The trailhead sits in the back of someone's farm. The farmer, a ruddy man in knee-high Wellingtons, looks panicked when he first sees Iman after she halloes him from the gate, a mossy timber affair opposite a road sign that reads elderly people crossing, but when she explains her quest and asks for permission to pass through his land, he seems to relax and rearranges his face and says, "Aye then, jolly good." He points uphill and says "byre." Then he points to the low thick cloud spitting infinitesimal pinpricks of rain and says something that sounds like "roarie-bummlers" and then something else, maybe "plype," that sounds benevolent, though she can't really understand any of it. He stares at her too much. She can feel his gaze on her as she walks uphill, past the farmhouse and toward the cowshed, and she thinks that through the soft pecking of drizzle on grass she hears him say "hot chocolate."
The night before, after she and Jim came down by bus from Edinburgh and checked into their mildewed eighteenth-century inn with rusty faucets and ivy-clasped walls, Iman walked a few blocks to a pub and then to an Indian restaurant that served sheep's pluck pakoras, and in the morning, when it had already begun to mist, she and Jim walked together to a café across the street for kipper and poached egg, and she was the only black person anywhere. For all she knows, she may be the first African woman the farmer has ever seen in person, she thinks as she approaches the cowshed—and then she sees the shed and stops and gags. A dozen dead crows hang from the eaves. Suspended on thin ropes from their necks, they rotate lightly in the wind. Beneath the hanged crows, stout red cows chew, oblivious. She wonders if the farmer has lynched the birds himself. She walks away fast, almost running, and a murder of live crows explodes, cawing, out of the barn.
This is the hike Jim wanted to take, a mountain walk in the Borderlands to the ancestral sheep farm that has been in his family for five hundred years. His last hike. He came up with the idea after Doctor Arthur showed them the bone scans.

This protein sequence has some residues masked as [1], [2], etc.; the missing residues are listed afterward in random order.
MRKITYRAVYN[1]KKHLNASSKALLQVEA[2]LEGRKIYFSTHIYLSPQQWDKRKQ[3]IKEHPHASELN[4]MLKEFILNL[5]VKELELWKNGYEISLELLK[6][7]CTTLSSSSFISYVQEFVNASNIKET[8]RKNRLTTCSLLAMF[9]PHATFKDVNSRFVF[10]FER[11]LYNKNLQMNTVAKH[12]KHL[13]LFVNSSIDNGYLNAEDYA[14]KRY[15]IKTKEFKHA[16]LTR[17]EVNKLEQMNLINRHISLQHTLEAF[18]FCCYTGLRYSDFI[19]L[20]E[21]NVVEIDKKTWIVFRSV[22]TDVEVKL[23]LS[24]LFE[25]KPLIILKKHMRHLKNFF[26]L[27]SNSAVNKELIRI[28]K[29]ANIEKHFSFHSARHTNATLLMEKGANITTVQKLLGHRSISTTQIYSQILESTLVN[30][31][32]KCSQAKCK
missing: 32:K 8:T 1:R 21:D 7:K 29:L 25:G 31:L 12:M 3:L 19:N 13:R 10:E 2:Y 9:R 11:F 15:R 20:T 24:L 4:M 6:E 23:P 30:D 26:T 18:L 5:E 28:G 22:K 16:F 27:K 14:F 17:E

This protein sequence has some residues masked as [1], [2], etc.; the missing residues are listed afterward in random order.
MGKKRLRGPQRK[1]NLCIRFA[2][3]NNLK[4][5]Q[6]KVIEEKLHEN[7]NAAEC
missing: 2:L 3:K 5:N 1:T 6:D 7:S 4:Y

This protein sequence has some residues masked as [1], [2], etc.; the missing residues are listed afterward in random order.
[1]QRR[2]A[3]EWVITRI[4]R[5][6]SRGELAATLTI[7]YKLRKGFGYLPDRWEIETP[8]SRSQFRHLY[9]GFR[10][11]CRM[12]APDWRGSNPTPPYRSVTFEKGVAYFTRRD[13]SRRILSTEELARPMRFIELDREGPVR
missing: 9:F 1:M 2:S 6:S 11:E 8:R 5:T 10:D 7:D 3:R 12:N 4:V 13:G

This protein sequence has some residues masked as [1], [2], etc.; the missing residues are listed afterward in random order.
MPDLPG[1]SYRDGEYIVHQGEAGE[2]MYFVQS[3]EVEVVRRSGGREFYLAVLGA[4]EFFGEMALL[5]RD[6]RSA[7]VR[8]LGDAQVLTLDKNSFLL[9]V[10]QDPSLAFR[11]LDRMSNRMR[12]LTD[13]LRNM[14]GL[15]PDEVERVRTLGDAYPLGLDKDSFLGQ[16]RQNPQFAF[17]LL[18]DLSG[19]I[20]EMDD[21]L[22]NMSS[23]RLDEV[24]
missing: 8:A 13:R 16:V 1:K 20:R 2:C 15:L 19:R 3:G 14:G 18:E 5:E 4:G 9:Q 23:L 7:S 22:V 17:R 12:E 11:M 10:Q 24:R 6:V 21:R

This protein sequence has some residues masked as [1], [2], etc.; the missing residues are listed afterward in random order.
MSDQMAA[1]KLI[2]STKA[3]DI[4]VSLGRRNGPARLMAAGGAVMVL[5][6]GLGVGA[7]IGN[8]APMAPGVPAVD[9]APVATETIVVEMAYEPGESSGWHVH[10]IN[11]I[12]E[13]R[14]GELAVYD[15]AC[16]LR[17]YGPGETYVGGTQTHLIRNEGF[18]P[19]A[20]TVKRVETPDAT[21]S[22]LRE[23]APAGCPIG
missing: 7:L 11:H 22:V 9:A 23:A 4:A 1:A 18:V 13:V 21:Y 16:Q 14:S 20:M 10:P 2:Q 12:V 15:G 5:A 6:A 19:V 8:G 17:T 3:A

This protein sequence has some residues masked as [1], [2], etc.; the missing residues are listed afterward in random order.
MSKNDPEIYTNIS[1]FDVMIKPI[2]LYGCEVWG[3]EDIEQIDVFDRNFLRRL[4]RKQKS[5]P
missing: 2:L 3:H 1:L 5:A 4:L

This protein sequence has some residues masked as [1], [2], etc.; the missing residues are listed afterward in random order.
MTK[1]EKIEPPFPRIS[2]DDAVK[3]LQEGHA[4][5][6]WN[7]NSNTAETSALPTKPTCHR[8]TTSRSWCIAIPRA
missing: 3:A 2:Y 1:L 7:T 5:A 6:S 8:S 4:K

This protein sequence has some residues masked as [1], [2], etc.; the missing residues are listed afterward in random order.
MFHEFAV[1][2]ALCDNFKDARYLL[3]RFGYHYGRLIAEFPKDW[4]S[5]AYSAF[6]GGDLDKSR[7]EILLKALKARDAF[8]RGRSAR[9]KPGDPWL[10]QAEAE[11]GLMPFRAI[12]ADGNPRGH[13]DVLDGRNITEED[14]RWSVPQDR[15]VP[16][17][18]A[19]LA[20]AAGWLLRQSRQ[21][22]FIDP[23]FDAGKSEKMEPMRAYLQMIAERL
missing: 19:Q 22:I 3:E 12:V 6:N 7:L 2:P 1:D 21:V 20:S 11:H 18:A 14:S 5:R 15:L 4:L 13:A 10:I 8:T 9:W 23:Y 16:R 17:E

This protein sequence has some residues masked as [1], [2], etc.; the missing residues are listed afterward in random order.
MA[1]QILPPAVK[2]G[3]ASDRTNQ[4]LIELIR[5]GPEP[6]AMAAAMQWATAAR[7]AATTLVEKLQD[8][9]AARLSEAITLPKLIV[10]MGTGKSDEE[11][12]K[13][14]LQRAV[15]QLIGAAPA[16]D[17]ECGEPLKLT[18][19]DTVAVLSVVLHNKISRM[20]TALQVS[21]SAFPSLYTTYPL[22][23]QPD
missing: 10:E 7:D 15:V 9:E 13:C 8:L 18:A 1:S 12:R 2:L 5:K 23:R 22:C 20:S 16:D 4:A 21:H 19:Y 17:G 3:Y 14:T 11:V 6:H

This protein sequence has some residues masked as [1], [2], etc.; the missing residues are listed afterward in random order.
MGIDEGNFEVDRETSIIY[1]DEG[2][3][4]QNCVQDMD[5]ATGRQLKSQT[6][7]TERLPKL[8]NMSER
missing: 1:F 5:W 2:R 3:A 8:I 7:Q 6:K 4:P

"This is your first bone scan, from June," the doctor had said, stabbing the computer screen in his office with the tip of a gel pen. "This is your new bone scan, from last week, the fourteenth of December. What have we got here? We [End Page 1] got increased lesions and two small additional lesions. The one on the left pelvis has increased in size since June. There's a new area on the sternum, small. And another on the right ribcage."
The gel pen made an unpleasant noise against the screen. Jim used ballpoint pens, which, he had once explained to Iman with characteristic conviction, were the age-appropriate choice for adults. Besides, he never had to buy them: there were always perfectly functional ballpoint pens to purloin from the cheap hotel rooms where he would stay on his travels—Motel 6s, Holiday Inns. He kept them in a Bienvenidos a Chihuahua coffee mug in his home office, the small anteroom between the door to the carport and the rest of the house, which he had decorated with maps of his favorite hikes, tourist brochures from exotic destinations, and framed low-resolution photographs of the Big Bend he had taken with a succession of cheap point-and-shoot cameras. That morning, while Iman drove him to the hospital, he had used a Ramada Limited pen to write down, in blue-ink block letters, a list of questions he was going to ask Doctor Arthur during this visit. He called it his cheat sheet. He needed the cheat sheet, he said, because in the presence of authority he became overwhelmed and lost the ability to think clearly. Even if he used gel pens, Doctor Arthur, an oncologist, was authority.
The doctor's phone vibrated on his desk.
"Excuse me a sec," he said. "I'll be right back." He winked...